It is almost as difficult to be a journalist under the President Ian Khama administration as it is under the Robert Mugabe regime, because Botswana is almost as secretive as Zimbabwe, the Media Institute of Southern Africa (MISA) 2017 annual Transparency Assessment in eight southern African countries has revealed.
Eight national MISA Chapters, together with local researchers, sought to determine the ease or difficulty with which citizens can access information held by public institutions in their respective countries. The Transparency Assessment reflects on the experience of researchers from Botswana, Malawi, Mozambique (Portuguese), Namibia, Swaziland, Tanzania, Zambia and Zimbabwe in their quest to exercise their right to information. The study establishes whether institutions make information proactively available via an online presence and provide useful information upon request.
In Botswana eight government ministries and departments were surveyed on the ease with which information can be accessed. Of the eight only four score above the 50% pass mark with BOCCRA winning the golden key award. The Ministry of Youth Empowerment Sports and Culture Development under Minister Thapelo Olopeng and the Ombudsman under Augustine Makgonatsotlhe were the worst performers, scoring 11 each out of 40, which is about 27%.
In Zimbabwe a total of ten government institutions were surveyed but only four made the 50% pass mark. The MISA Survey revealed that Olopeng’s ministry and Makgonatsotlhe’s office in Botswana are more secretive that all surveyed Zimbabwean government institutions except for the Zimbabwe Ministry of Primary and Secondary Education which scored 6 points out of 40.
The survey further revealed that Minister Olopeng’s ministry and Makgonatsotlhe’s office are among the top six most secretive institutions among the 58 government institutions surveyed throughout Southern Africa.
The survey observed that, “Botswana is a very secretive country ÔÇô out of eight organisations surveyed, only four responded to information requests. Release of information by public organs is regarded as a favour to the public. Despite the recognition of the right to information by Section 12 of the Constitution and other public policy pronouncements, government bodies view any unsolicited request for information with suspicion. In fact the survey found that government Ministry of Youth public relation officers who are supposed to be releasing information to the public are instead attempting to block it.”
“This year, on 28 September, access to information in the context of development is taking the centre stage in global discussions on the achievement of the Sustainable Development Goals (SDGs). Access to information can facilitate an inclusive and informed debate on critical developmental issues; empowering citizens with a voice, a choice and control over decisions that directly impact their lives,” says Luckson Chipare, Chairperson of the MISA Trust Funds Board.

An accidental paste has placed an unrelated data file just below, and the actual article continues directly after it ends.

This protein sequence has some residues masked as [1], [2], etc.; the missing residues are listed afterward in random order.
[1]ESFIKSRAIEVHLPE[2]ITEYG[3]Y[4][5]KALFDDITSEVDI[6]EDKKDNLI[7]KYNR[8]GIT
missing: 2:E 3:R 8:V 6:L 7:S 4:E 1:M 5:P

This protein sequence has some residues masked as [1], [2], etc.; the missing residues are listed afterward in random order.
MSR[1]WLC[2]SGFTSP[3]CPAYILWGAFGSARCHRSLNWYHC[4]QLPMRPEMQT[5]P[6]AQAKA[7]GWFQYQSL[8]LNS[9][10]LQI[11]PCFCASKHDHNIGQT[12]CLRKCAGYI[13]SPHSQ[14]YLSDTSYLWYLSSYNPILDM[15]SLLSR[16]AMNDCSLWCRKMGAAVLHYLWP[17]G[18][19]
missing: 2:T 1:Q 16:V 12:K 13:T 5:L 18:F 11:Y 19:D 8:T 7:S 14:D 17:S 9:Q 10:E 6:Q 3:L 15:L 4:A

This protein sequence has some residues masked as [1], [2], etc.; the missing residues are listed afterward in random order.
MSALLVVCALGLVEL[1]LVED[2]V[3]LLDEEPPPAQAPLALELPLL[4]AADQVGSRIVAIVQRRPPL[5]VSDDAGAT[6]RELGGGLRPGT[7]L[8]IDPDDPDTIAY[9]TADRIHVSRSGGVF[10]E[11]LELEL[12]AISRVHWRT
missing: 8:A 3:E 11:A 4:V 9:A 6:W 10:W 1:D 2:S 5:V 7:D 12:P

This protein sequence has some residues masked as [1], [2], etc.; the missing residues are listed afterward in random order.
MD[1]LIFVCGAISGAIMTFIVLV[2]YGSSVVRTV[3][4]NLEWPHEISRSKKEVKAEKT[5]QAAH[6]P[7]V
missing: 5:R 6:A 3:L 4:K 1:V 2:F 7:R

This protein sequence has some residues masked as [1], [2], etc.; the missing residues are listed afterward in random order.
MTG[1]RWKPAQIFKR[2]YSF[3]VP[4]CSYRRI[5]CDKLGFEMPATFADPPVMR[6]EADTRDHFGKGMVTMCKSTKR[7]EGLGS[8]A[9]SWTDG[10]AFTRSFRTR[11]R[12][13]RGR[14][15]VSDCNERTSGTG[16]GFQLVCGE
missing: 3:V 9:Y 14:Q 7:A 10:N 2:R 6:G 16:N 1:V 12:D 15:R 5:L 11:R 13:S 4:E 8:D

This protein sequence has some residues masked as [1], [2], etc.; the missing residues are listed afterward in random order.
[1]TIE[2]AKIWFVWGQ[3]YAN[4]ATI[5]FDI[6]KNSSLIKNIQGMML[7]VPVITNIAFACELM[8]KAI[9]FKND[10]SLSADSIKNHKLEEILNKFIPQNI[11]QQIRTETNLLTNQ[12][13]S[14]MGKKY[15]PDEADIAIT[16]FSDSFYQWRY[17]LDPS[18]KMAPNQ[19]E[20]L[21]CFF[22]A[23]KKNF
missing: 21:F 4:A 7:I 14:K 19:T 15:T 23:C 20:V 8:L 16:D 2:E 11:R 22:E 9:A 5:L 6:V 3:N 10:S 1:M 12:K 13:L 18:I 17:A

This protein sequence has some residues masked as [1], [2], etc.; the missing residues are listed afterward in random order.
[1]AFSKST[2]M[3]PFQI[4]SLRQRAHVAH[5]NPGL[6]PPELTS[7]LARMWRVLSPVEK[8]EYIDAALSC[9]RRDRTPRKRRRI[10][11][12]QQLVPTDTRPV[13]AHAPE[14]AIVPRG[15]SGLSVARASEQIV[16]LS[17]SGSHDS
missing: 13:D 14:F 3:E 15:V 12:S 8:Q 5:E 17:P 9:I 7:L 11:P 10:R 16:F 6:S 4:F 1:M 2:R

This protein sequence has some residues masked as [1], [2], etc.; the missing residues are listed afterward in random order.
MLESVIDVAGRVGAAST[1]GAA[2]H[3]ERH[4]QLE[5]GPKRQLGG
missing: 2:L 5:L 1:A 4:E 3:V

“It is in this context that we raise awareness on every citizen’s right to information with our annual report, which celebrates progress made and cautions where development is still needed,” he concludes.
With Tanzania and Malawi having adopted access to information laws in 2016, six countries in southern Africa now have a law guaranteeing their citizens a right to information. This positive trend in the adoption of access to information legislation needs to be accompanied by its effective implementation. The laws in Malawi and Tanzania have not yet been operationalised and Mozambique’s law, which was passed in December 2014, has not yet been fully implemented.
In 2017, several researchers experienced frustration in requesting information; many having to provide reasons for their requests and being questioned as to their motives of seeking information. Throughout the region it was observed that public institutions’ personnel designated to handle information requests often lack the authority to share information without permission from a higher office, which unnecessarily complicates and delays the information-seeking process. On a positive note, some public bodies were exemplary in their provision of services, responding speedily, being helpful, accommodating and open to any follow up questions may they arise at a later stage.
With e-governance becoming more prominent in Africa, institutions are increasingly making use of various online platforms to engage with the public, including social media. The release of useful information via websites has also improved; Malawi in particular has seen positive developments with regard to public bodies’ online presence, both in quality and quantity.
Acknowledging the importance of access to information and transparency for sustainable development, MISA continues to promote government openness in southern Africa and advocates for the adoption of legal frameworks guaranteeing the free flow of information. With the positive developments in some countries’ public institutions, MISA hopes that the new standards set will be followed by other public entities.